Thursday, April 20, 2006

Knowledge vs Wisdom vs The Enterprise

What's all this babble about Web 2.0 & The Enterprise ... coming to a company near you? Organizational memory meets the photocopying machine? Cut and paste and offer it to the employees and customers alike? Sounds like Anthony_Kiedis is singing another song about California :-)

What are the leaders and shakers thinking these days? How is the new world of social networking, individualistic journalism and Web 2.o affecting them?

Here’s the deal: contrary to popular belief, there’s no such thing as a organization or a company - product company, telecom company, international organization, consulting company or a retail company. All companies are people companies. All collectives are people collectives.

People make products for people. People serve people. People work with people and for people. I’d venture a guess that the root cause of business problems is not financial, not product-related and not structure-related. Businesses live and die by its executives' and employees’ talents, levels of empathy and ability to play well with others… and by their willingness to listen and acknowledge that customers (also people) just may have some valuable input.

If an orgaization is rife with internal politics, fiefdoms and one-upmanship, I doubt that it will be successful in this new customer-centric era. If a company’s employees aren’t successful in their personal relationships at home, it can’t become a successful people company.

The solution is not a new business model: or organizational model: it’s a new people model.

We don’t need a new ad campaign or a new org chart. There are no quick fixes. The skill sets needed in today’s times are not management consultants or marketing specialists. If we’re all really honest with ourselves, what we really need are psychologists and coaches and relationship experts. We’re talking about real people connections, not a personalized direct mail piece.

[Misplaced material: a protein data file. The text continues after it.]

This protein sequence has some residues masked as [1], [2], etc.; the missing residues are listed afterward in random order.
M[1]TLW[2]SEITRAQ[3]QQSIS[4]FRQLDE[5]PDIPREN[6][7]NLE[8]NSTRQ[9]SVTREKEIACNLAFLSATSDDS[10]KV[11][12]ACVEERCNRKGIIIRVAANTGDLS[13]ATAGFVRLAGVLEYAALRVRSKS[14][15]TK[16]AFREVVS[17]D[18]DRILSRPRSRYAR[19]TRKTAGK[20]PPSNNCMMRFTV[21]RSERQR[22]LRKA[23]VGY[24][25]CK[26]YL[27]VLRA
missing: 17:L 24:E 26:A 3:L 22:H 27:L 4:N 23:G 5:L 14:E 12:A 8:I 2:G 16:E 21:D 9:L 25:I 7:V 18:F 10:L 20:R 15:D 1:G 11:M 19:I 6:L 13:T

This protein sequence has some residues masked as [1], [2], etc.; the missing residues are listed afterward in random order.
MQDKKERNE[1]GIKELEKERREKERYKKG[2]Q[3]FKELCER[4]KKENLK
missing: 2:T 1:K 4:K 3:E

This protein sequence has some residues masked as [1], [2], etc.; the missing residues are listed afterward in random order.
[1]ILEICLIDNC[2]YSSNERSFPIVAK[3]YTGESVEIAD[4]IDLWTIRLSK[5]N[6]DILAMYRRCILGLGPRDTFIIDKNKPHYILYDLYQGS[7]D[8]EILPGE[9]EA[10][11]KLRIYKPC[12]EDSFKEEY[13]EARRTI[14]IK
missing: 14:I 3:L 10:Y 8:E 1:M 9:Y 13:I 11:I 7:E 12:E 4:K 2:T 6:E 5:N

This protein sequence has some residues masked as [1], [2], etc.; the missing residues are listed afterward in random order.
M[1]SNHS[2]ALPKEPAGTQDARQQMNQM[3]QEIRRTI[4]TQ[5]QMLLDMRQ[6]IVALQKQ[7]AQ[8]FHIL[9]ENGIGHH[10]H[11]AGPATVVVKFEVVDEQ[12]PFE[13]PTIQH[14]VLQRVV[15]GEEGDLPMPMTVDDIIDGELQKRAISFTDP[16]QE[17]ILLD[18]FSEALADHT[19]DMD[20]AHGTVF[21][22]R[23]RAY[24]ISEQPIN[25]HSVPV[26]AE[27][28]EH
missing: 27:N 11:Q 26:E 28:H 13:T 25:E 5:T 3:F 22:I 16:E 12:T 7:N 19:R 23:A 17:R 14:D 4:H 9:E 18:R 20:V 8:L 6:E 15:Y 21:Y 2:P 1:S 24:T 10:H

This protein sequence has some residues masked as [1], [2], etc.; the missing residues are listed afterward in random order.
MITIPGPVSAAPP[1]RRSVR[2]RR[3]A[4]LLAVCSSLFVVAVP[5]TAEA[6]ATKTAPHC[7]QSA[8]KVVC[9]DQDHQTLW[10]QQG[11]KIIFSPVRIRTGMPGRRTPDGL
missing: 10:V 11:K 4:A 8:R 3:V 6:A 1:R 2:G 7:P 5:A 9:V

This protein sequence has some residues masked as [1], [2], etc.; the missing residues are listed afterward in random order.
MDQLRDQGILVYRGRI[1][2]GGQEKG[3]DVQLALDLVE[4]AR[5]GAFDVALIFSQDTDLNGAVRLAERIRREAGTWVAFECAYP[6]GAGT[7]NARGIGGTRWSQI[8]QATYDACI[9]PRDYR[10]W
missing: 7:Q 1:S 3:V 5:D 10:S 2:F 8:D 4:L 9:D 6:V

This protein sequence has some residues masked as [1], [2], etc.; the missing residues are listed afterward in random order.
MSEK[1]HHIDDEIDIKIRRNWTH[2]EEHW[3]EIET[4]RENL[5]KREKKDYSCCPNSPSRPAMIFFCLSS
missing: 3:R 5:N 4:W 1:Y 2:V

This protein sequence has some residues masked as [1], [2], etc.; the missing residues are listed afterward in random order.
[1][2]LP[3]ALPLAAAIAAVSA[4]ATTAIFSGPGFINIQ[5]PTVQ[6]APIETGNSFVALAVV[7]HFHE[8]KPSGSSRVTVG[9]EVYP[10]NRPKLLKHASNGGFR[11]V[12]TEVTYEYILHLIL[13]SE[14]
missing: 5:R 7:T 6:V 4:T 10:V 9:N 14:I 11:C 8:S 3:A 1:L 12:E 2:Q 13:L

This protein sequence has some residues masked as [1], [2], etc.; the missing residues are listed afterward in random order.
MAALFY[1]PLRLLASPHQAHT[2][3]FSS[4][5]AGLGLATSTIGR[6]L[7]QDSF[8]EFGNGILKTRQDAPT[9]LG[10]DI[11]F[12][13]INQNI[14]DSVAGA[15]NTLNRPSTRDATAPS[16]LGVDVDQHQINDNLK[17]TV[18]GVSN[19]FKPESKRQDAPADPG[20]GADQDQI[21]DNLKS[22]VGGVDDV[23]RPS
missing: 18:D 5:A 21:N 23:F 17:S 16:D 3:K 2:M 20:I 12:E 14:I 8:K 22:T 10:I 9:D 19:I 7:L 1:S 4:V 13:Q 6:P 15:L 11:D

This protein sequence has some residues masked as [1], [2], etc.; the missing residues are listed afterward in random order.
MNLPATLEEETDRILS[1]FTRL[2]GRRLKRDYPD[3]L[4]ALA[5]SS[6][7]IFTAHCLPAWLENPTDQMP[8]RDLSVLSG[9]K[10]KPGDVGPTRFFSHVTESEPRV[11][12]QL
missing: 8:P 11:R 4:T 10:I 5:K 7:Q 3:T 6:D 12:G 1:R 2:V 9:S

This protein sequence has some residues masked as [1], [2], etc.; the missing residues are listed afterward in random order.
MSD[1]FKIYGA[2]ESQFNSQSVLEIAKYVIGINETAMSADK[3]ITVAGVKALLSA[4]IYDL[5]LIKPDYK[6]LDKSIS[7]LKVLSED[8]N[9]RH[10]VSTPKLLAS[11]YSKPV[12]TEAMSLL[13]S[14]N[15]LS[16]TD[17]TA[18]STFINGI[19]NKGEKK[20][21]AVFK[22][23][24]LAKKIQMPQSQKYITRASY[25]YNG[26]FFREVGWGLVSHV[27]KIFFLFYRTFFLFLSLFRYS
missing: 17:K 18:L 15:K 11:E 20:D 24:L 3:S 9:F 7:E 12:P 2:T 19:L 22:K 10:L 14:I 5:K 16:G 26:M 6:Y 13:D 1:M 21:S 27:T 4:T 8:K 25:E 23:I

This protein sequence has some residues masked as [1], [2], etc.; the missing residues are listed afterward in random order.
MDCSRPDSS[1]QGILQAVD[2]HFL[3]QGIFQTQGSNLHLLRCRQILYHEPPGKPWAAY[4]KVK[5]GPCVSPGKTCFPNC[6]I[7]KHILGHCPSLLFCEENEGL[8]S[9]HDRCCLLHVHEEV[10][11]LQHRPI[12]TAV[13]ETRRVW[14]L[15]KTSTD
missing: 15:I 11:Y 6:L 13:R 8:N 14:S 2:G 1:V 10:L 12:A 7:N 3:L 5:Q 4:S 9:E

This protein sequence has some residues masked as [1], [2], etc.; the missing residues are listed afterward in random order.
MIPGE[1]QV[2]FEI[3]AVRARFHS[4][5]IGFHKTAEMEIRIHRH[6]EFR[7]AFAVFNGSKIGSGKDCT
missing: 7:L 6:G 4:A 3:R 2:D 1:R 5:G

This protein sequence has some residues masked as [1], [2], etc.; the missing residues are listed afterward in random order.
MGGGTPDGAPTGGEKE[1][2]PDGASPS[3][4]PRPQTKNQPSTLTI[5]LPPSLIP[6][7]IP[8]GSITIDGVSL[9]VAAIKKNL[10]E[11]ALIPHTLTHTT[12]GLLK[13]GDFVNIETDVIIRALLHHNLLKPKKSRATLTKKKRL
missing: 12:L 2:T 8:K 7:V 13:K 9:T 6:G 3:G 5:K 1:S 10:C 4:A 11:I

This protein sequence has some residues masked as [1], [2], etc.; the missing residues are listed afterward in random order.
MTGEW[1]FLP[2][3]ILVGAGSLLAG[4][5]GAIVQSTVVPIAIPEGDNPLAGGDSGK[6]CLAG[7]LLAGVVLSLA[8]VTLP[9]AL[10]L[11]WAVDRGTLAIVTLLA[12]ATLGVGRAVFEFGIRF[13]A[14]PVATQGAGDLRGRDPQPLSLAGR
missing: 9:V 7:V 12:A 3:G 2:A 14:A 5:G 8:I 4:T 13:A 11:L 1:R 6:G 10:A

And this is why blogging and other social technologies have exploded onto the scene.

Over the past few decades, we’ve lost the humanity of organizations. With the advent of mass-produced global one-size-fits-all cookie-cutter solutions and multi-dimensional geometric org charts and 24/7 relocation and nuclear, non-nuclear, secular families, we’ve forgotten our ability to relate and connect.

How do we expect an organization to build relationships with people when most of us have difficulty making genuine connections with anyone? So we can keep talking about the importance of employee focus, transparency and co-management but we’ll never get there until we recognize that it’s not that easy to overturn decades of organizational depersonalization.

We may have to make some difficult choices: letting go of talented employees who are more focused on being right than being empathetic; moving to a new job at a company that fosters a relationship culture; taking a risk and going out on your own. I’m sure that part of the free-agent trend stems from a rebellion against the dehumanization of organizations.

Web 2.0 and the Enterprise? C'mon - who are we kidding?

We can't turn back time - to a time of community marketplaces, bazaars, neighbourhood shops and pubs where everyone knew your name, and town squares. Or going back further still to trading posts and tribal campfires.

Or can we?

Let’s start and focus on who we can influence and what we can do in our own sphere. Let’s start where we are. Let's start with the person in the next office but let's not stop there. We can use Web 2.0 in the office if we can do Web 2.0 in oerson. Offline comes before online. That lesson has been taught over and over.

Creating a social enterprise is a pre-requisite to attend the global classroom. Remember - knowledge does not equal wisdom. Knowledge is flat. Wisdom is knowledge experienced. Wisdom creates value.

So let's spread the wealth.


Anonymous Matt O'Neill said...

in the most simple terms, aren't you simply talking about people being decent to one another.... in addition, maybe it's just about returning to the art of 'conversation', which leads to networks... both off and online...


3:51 PM, April 23, 2006  

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